Laura Johnson grew up in Baltimore watching her mother volunteer in the community. Her mother was part of the parent-teacher organization at Leith Walk Elementary/Middle School, which she attended. While Johnson wanted to be a dancer growing up, she wasn’t surprised when she landed in the nonprofit world.
Now she’s returning to Baltimore after the United Way of Central Maryland named her senior vice president and chief innovation and data research officer earlier this year.
“To literally be able to come home and work in my own community that I love is really a real blessing – something that has come full circle with me,” she said. “I started my career in Baltimore City.”
After college, Johnson worked as a media relations officer for the National Aquarium in Baltimore from 1993 to 1998 until he took a detour from the nonprofit world for a few years to work at a corporation. a Boston-based public relations manager as an account manager for Baltimore-area McDonald’s restaurants. . She then returned to the aquarium as director of community affairs until 2004, when she became vice president of public relations and community affairs at the Baltimore Symphony Orchestra for a few years.
In 2008, she went to work in marketing and communications for the Georgia chapter of the March of Dimes Foundation before moving to Washington in 2011 to work at what became the Arts Education Partnership. In 2015, she became vice president of communications for the National Summer Learning Association, which moved four years later to DC from Baltimore, where it had been headquartered for two decades.
His duties at Centraide include shaping how the organization addresses homelessness, education, health and economic advancement. In addition, she oversees marketing and partnerships with other organizations.
United Way of Central Maryland, a nonprofit organization founded nearly 100 years ago, operates in the city of Baltimore and the counties of Anne Arundel, Baltimore, Carroll, Harford and Howard.
Johnson grew up in northeast Baltimore and graduated from Western High School in 1987. She earned a bachelor’s degree in journalism from Hofstra University in New York in 1991.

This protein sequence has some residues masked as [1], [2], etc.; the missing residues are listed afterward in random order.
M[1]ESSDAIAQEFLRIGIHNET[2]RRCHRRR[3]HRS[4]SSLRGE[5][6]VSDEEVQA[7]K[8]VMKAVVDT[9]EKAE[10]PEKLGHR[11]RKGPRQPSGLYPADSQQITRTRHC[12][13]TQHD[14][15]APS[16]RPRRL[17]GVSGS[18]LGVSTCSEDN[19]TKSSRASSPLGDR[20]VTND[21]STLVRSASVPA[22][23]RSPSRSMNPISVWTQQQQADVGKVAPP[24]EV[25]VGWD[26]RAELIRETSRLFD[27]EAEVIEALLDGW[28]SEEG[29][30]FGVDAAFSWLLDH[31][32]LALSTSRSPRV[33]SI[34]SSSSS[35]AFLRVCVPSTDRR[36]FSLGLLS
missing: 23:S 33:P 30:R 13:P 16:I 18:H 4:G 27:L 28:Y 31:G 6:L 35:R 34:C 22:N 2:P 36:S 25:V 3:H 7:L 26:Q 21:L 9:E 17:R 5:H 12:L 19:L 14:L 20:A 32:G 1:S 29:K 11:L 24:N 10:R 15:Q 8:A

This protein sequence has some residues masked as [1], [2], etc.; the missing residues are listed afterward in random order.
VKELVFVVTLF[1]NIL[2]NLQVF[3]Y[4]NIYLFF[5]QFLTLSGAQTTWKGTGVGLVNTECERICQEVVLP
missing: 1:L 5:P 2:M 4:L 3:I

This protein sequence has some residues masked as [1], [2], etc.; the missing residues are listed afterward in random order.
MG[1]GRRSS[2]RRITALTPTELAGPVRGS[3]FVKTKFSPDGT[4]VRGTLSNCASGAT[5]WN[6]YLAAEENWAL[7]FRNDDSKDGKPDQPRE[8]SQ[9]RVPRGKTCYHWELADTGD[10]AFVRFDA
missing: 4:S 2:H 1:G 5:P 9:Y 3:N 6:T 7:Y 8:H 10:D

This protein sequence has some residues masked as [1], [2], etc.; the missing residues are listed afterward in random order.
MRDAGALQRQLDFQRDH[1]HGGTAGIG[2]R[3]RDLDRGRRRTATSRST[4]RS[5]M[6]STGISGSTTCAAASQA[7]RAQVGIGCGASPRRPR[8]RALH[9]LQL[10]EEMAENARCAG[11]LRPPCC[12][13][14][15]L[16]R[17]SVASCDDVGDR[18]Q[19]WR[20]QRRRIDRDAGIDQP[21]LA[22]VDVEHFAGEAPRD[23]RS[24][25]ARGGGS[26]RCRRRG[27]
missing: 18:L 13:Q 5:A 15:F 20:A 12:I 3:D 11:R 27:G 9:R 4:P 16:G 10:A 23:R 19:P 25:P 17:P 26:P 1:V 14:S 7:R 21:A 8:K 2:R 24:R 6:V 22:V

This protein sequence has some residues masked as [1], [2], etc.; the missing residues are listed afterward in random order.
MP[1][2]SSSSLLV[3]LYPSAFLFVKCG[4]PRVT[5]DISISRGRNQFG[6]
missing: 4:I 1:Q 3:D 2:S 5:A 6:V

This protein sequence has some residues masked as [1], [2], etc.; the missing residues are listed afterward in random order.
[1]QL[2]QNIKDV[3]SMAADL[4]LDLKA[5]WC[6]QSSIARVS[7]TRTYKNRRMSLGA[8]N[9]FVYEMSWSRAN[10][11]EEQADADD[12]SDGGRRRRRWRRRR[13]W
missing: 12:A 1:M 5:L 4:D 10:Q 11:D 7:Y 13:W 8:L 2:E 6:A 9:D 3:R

His academic success came at an early age. When Johnson was in fifth grade, Oprah Winfrey, then an anchor for CBS affiliate WJZ-TV, presented her with an award for winning an essay contest on excellence.
Johnson chose public relations over journalism after attending a presentation by Terrie Williams, founder and CEO of The Terrie Williams Agency in New York, while in college. Williams opened up about how she built a successful public relations business and worked with comedian and actor Eddie Murphy, one of her first clients.
Bela S. Spooner, director of the expanded education and learning program at the Washington-based National League of Cities, worked with Johnson for nearly six years. While at the National Summer Learning Association, Johnson formed a relationship with Spooner’s organization to help raise awareness of the importance of summer learning programs.
“She’s a great thinker. She had a vision for how to make a bigger impact in everything she did,” Spooner said. “She was able to bring new partners into the spaces we worked in.”
Johnson’s personality will help him succeed at the United Way, Spooner said.
“She’s just a compassionate person with such mission-driven values,” she said. “She comes to work in a very authentic way and I think she draws people to her.”
Willie Flowers, president of the NAACP Maryland State Conference, named Johnson to previous positions as education chair of the Howard County branch of the civil rights group and co-chair of the education committee for Maryland. Johnson is now vice president of the Howard County branch.
As a Baltimore native, she has an instinct for finding solutions, especially when it comes to education, Flowers said.
“For example, our committee was not strong, and she built it. She brought in people from different backgrounds, different interests and cultures,” he said.
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Johnson, 52, lives in Elkridge with her husband, Henry, and son, Isaiah, 15.
His mother, Wendy, worked two jobs and his father, Eddie, owned a heating, ventilation and air conditioning business.
“He was a perfectionist who sought excellence. I remember getting 90 on a test at school, and he was like, ‘How come you didn’t get 100?’ “, she said.
Johnson said she admires United Way for its work in the community, such as creating programs to prevent evictions as well as launching a family center in Colombia. (Franklyn Baker, president and CEO of United Way Central Maryland, was named one of 25 Black Marylanders to Watch by The Baltimore Sun in February.)
“I walked through the doors and got really emotional,” Johnson said of the Columbia Family Center. “I walked through the walls and the rooms were empty. We were stacking the shelves in the family center with books and toys… It really touched me.
“It touched me because it’s the kind of work that really aligns with my values.”
This article is part of our Newsmaker series, which features notable people from the Baltimore area who are impacting our diverse communities. If you would like to suggest someone who should be profiled, please send their name and a brief description of what they are doing to make a difference to: Diversity, Equity & Inclusion Editor Kamau High at [email protected].
An earlier version of this story incorrectly depicted when the National Summer Learning Association moved to Washington, D.C. It was in 2019. The Sun regrets the error.